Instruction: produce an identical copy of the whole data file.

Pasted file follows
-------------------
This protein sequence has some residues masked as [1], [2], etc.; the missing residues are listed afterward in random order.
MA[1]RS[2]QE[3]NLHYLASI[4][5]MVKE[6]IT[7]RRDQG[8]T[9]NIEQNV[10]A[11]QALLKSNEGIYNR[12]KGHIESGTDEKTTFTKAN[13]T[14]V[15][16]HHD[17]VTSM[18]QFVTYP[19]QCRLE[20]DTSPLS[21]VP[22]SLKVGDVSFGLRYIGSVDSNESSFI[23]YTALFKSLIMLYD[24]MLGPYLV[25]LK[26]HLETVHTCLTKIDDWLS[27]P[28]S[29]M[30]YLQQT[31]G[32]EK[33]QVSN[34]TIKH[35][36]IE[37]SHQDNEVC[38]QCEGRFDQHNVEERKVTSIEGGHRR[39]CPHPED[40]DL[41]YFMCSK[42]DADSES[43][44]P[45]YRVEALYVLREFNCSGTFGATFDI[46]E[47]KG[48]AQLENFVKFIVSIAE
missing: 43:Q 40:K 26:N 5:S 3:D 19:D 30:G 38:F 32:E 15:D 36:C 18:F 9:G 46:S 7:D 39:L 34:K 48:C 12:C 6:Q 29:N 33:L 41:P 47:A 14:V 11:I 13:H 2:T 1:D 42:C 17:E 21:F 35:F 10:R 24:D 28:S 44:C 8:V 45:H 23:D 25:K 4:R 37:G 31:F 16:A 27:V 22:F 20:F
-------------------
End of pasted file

This protein sequence has some residues masked as [1], [2], etc.; the missing residues are listed afterward in random order.
MA[1]RS[2]QE[3]NLHYLASI[4][5]MVKE[6]IT[7]RRDQG[8]T[9]NIEQNV[10]A[11]QALLKSNEGIYNR[12]KGHIESGTDEKTTFTKAN[13]T[14]V[15][16]HHD[17]VTSM[18]QFVTYP[19]QCRLE[20]DTSPLS[21]VP[22]SLKVGDVSFGLRYIGSVDSNESSFI[23]YTALFKSLIMLYD[24]MLGPYLV[25]LK[26]HLETVHTCLTKIDDWLS[27]P[28]S[29]M[30]YLQQT[31]G[32]EK[33]QVSN[34]TIKH[35][36]IE[37]SHQDNEVC[38]QCEGRFDQHNVEERKVTSIEGGHRR[39]CPHPED[40]DL[41]YFMCSK[42]DADSES[43][44]P[45]YRVEALYVLREFNCSGTFGATFDI[46]E[47]KG[48]AQLENFVKFIVSIAE
missing: 43:Q 40:K 26:N 5:S 3:D 19:D 30:G 38:F 32:E 15:D 36:C 18:F 9:G 46:S 7:D 39:L 34:K 48:C 12:C 6:Q 29:N 33:L 41:P 47:A 14:V 11:I 13:H 2:T 1:D 42:C 17:E 21:F 35:F 10:R 24:D 28:S 44:C 8:V 45:H 23:D 25:K 4:R 37:G 31:F 16:A 27:V 22:F 20:F